(These graphic images show the extent of injuries sustained by Christa Fraser’s horse)
But what really attacked Christa Fraser’s horse? Was it a coyote as reported initially?
Can only be one thing in my opinion….and it aint a Sasquatch!
According to Fraser, who stated “I don’t believe that one lone coyote would get between two horses and attack one of them in broad daylight”, and goes-on to explain that it doesn’t fit with a coyote’s hunting pattern and the wound is not consistent at all with a coyote attack.
The National Capital Commission first sent out a release Sunday advising the public to be on the lookout for a coyote spotted in the vicinity then Tuesday, they updated details of their advisory asking residents and farmers to increase safety measures for livestock and pets.
Trails were closed and traps were installed and NCC will continue to monitor the area.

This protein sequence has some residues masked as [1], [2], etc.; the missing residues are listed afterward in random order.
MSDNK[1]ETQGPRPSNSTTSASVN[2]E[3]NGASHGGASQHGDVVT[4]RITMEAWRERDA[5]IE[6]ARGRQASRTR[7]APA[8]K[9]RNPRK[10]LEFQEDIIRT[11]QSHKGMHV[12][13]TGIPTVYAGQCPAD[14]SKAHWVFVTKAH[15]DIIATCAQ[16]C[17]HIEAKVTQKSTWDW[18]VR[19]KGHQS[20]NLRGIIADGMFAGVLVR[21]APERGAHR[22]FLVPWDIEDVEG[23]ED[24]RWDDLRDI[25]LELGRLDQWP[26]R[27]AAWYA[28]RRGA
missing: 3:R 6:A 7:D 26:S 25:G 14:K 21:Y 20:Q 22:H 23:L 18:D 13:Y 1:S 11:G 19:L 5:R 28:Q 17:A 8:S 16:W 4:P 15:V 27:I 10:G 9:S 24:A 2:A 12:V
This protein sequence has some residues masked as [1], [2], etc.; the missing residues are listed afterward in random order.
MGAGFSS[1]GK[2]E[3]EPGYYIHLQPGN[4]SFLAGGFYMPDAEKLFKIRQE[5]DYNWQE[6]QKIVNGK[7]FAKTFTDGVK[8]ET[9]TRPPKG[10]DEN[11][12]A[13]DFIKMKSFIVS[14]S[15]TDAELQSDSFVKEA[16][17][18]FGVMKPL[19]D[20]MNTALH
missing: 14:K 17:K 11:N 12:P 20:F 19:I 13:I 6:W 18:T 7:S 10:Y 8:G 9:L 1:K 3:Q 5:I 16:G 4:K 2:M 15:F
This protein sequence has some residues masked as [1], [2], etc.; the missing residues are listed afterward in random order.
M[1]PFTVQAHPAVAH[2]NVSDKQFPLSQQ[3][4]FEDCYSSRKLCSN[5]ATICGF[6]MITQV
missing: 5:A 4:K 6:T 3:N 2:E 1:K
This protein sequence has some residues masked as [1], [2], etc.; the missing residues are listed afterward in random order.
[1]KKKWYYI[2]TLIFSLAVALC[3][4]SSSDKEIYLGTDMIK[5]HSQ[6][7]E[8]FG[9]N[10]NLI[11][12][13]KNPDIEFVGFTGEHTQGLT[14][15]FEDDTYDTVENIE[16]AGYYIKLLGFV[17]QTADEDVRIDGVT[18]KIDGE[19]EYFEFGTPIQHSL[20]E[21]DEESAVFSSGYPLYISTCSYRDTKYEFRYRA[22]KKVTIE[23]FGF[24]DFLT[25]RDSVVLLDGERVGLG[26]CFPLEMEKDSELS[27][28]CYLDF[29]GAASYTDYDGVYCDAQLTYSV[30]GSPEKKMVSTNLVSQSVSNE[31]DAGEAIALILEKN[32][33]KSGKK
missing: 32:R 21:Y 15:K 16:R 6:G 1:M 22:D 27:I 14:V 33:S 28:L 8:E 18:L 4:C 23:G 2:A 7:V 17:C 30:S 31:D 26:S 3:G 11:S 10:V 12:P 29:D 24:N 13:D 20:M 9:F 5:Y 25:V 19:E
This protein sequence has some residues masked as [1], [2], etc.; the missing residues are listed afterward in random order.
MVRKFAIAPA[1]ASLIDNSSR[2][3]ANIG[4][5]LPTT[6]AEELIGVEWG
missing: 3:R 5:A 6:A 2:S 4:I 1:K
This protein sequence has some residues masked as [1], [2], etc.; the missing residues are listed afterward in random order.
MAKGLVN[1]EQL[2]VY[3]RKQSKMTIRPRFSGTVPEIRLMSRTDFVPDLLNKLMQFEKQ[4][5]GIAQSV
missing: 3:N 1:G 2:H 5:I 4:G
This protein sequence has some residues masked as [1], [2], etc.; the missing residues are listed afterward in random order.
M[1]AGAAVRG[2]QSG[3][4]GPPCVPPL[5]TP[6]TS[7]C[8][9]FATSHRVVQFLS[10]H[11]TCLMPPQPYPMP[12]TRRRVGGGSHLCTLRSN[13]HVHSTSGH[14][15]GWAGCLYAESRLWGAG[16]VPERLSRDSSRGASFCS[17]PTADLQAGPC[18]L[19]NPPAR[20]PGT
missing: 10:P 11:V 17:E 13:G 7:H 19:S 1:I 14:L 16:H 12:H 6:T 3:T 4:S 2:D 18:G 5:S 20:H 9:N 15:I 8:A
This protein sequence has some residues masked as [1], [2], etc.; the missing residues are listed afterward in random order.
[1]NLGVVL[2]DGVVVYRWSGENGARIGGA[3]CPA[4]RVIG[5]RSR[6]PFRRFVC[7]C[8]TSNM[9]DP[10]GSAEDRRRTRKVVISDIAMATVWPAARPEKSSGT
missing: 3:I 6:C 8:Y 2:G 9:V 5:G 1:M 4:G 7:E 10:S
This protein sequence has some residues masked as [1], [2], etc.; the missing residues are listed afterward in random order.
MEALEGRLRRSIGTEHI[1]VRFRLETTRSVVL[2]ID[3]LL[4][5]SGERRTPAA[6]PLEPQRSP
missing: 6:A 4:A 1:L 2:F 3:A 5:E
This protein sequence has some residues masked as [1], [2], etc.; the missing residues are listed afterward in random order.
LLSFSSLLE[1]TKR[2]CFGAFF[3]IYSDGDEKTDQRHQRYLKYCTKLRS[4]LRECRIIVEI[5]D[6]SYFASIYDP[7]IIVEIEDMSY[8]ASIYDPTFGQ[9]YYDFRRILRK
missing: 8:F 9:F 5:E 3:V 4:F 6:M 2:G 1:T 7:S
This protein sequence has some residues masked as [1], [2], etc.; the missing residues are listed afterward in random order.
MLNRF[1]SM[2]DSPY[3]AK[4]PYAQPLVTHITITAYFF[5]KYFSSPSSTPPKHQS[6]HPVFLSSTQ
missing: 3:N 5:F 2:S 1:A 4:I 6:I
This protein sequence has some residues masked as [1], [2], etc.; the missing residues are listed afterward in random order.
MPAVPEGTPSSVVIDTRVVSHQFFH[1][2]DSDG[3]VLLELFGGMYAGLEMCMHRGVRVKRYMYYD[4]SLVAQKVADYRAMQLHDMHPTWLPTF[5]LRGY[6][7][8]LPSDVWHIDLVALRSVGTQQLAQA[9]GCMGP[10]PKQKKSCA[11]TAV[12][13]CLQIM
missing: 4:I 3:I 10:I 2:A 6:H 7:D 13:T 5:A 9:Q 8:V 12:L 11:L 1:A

But how big were said traps??
Ms. Fraser contacted the Sun to explain she found one of her two horses “severely wounded” in the paddock, 50-feet from her front door and wanted to warn her neighbors to be on the lookout for the dangerous animal.
Even Ontario Ministry of Natural Resources Dr. Brent Patterson studied the photos of the horse’s wounds and ruled out coyotes, bobcats or cougars as the culprits but suggested perhaps a ‘foreign animal’ could be to blame.
Patterson explained that “There are strange exotic domestic animals in large areas like Ottawa” and that they do tend to escape from time to time.
So, what really attacked Ms. Fraser’s horse?
Well, my first thought would have been a cougar, but Dr Patterson ruled that out, so the only reasonable explanation is the Sasquatch from the Patterson-Gimlin film footage!
Hmmm…Dr. Patterson…Patterson-Gimlin, that is a little ironic, don’t you think??
Anyone own a Big Foot trap?
Note: Read ahead to comments, as there has been developments in this case (including an interview I did with Christa Fraser) since my initial post went live.
The following image, taken 2011 in Michigan, shows a radio-collared and ear-tagged cougar. According to Michigan DNR, the closest state with radio-collaring program is North Dakota, of course this case may have originated from Canada as well.
It does demonstrate how cougars can travel very long distances from the home range.